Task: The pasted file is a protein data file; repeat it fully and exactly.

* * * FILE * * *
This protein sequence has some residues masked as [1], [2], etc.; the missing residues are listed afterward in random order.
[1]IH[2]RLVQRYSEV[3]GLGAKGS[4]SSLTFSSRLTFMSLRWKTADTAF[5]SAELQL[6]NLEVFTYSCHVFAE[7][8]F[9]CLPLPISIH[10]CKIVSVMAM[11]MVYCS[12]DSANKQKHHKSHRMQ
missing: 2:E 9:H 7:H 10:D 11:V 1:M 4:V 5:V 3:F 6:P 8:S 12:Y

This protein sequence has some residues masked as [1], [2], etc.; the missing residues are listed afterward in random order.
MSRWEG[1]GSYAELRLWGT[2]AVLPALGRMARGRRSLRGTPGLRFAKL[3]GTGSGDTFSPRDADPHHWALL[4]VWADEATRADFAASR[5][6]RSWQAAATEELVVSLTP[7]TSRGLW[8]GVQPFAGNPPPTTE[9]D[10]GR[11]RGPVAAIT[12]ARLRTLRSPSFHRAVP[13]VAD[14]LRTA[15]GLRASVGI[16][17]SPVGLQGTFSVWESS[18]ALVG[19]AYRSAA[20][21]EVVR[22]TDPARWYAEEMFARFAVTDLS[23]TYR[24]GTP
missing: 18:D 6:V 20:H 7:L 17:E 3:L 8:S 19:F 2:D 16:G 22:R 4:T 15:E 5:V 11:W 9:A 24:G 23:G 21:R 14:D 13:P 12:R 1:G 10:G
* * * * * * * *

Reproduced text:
This protein sequence has some residues masked as [1], [2], etc.; the missing residues are listed afterward in random order.
[1]IH[2]RLVQRYSEV[3]GLGAKGS[4]SSLTFSSRLTFMSLRWKTADTAF[5]SAELQL[6]NLEVFTYSCHVFAE[7][8]F[9]CLPLPISIH[10]CKIVSVMAM[11]MVYCS[12]DSANKQKHHKSHRMQ
missing: 2:E 9:H 7:H 10:D 11:V 1:M 4:V 5:V 3:F 6:P 8:S 12:Y

This protein sequence has some residues masked as [1], [2], etc.; the missing residues are listed afterward in random order.
MSRWEG[1]GSYAELRLWGT[2]AVLPALGRMARGRRSLRGTPGLRFAKL[3]GTGSGDTFSPRDADPHHWALL[4]VWADEATRADFAASR[5][6]RSWQAAATEELVVSLTP[7]TSRGLW[8]GVQPFAGNPPPTTE[9]D[10]GR[11]RGPVAAIT[12]ARLRTLRSPSFHRAVP[13]VAD[14]LRTA[15]GLRASVGI[16][17]SPVGLQGTFSVWESS[18]ALVG[19]AYRSAA[20][21]EVVR[22]TDPARWYAEEMFARFAVTDLS[23]TYR[24]GTP
missing: 18:D 6:V 20:H 7:L 17:E 3:L 8:S 19:F 2:D 16:G 22:R 4:T 15:E 5:V 11:W 9:A 24:G 23:G 21:R 14:D 13:P 12:R 1:G 10:G